Factory Tour: How Hot Dogs Are Really Made

1. Special selected trimmings are cut and ground into small pieces and put into the mixer. Formulas are continuously weighed to assure proper balance of all ingredients.

2. A high-speed, stainless steel chopper blends meat, spices and curing ingredients into an emulsion or batter.

3. The emulsion is pumped and fed into a stuffer. Shirred strands of cellulose casings are mechanically positioned on the stuffing horn. As the emulsion flows through the horn into the casing, the filled strands are linked into hot dogs of exact size. The strand is then put on the smokehouse conveyor system.

4. In smokehouses, under controlled temperature and humidity, the hot dog is fully cooked and hard-wood smoked for texture, color and a delicious flavor.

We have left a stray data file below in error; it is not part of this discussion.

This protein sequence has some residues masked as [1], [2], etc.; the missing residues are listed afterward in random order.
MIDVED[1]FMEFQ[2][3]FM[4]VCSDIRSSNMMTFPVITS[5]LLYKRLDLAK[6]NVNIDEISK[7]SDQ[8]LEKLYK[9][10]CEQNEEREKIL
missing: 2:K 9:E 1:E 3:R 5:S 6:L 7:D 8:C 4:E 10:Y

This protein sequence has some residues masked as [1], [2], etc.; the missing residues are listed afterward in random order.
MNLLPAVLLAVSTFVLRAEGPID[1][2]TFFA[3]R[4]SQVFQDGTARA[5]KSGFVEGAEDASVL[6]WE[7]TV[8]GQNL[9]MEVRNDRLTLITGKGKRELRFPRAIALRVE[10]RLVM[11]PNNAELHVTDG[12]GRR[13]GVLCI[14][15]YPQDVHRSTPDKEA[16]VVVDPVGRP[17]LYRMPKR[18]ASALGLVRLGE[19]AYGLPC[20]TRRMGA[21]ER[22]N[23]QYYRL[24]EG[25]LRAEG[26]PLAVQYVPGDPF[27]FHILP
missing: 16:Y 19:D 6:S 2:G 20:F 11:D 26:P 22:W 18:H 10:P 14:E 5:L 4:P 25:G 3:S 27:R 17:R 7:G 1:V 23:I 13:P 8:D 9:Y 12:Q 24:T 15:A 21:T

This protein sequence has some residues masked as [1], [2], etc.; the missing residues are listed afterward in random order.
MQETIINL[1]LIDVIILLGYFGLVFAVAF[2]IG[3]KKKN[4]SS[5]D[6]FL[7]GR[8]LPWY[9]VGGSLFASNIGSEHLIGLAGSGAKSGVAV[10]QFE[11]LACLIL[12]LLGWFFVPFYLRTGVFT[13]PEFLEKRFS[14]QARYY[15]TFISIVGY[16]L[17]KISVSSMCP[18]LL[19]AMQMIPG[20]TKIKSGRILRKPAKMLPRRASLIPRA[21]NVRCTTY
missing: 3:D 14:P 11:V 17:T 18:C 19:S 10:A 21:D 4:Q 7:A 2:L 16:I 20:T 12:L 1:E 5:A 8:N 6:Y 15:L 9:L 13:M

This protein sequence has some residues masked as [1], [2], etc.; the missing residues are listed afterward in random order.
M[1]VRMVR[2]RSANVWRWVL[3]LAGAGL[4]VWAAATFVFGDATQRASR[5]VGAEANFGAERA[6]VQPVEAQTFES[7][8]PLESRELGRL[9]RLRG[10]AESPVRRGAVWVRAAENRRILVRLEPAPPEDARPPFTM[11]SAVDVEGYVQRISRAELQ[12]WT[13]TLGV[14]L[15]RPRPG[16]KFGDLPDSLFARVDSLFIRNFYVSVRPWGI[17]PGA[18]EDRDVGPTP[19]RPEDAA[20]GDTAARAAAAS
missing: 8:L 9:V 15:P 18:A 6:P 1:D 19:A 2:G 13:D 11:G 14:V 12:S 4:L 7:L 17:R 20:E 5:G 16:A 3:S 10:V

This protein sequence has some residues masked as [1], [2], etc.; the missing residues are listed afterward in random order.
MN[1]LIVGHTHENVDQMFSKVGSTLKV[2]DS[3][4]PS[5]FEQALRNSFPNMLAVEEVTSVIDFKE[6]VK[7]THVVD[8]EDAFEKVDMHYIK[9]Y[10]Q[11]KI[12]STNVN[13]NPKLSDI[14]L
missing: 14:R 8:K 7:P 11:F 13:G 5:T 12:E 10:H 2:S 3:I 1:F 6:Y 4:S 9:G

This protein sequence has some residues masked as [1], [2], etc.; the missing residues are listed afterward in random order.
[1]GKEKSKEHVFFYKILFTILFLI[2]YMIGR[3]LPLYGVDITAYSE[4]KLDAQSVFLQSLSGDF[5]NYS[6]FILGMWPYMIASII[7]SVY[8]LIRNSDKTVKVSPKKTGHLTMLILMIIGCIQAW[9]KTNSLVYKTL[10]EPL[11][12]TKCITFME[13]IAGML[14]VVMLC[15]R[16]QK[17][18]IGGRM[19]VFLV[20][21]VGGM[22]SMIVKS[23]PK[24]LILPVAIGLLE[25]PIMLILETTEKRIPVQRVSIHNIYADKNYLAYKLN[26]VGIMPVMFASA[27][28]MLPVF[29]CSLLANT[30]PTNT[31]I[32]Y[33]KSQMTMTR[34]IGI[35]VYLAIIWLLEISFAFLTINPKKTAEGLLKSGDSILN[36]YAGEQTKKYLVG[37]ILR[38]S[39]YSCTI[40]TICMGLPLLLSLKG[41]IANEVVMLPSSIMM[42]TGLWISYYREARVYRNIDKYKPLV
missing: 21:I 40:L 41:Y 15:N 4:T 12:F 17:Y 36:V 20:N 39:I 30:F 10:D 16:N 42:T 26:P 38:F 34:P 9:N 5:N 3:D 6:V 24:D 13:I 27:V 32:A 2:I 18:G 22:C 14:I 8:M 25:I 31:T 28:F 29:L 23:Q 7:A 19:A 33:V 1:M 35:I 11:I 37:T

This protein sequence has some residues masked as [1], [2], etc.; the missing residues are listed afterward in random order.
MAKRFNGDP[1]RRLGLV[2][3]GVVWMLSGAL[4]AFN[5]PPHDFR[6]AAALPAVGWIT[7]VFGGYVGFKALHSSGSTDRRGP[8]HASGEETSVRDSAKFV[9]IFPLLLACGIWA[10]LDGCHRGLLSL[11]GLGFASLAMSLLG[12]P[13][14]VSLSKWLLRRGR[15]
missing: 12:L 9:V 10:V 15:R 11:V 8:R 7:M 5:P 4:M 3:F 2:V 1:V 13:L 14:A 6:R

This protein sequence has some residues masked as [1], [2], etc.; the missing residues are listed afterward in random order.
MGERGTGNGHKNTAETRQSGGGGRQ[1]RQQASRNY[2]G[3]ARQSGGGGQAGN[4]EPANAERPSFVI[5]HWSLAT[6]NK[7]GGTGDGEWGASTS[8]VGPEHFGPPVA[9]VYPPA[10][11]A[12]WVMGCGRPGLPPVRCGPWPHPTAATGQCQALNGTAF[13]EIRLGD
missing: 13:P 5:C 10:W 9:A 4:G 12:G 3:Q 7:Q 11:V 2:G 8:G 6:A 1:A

5. After passing through the smoke and cook cycle, and being showered in cool water, the hot dog goes into the peeler. Here the protective, air and smoke-permeable cellulose casing "skin" is stripped away and individual links are conveyed to the packaging line.

6. Finally, the hot dog is conveyed to scales which divert off-weight franks, and is then fed into the vacuum packaging equipment. Here, individual packages of exact number and precise weight are wrapped and vacuum sealed in plastic film to protect the freshness and flavor of the hot dog.

7. Once packaged and boxed, hot dogs are moved to storage coolers and loaded on refrigerated trucks for delivery. The entire process, from cut trimmings to the consumer's table is often measured in a matter of hours. From beginning to end, the hot dog is carefully inspected by federal officials according to strict federal standards of quality and sanitation.


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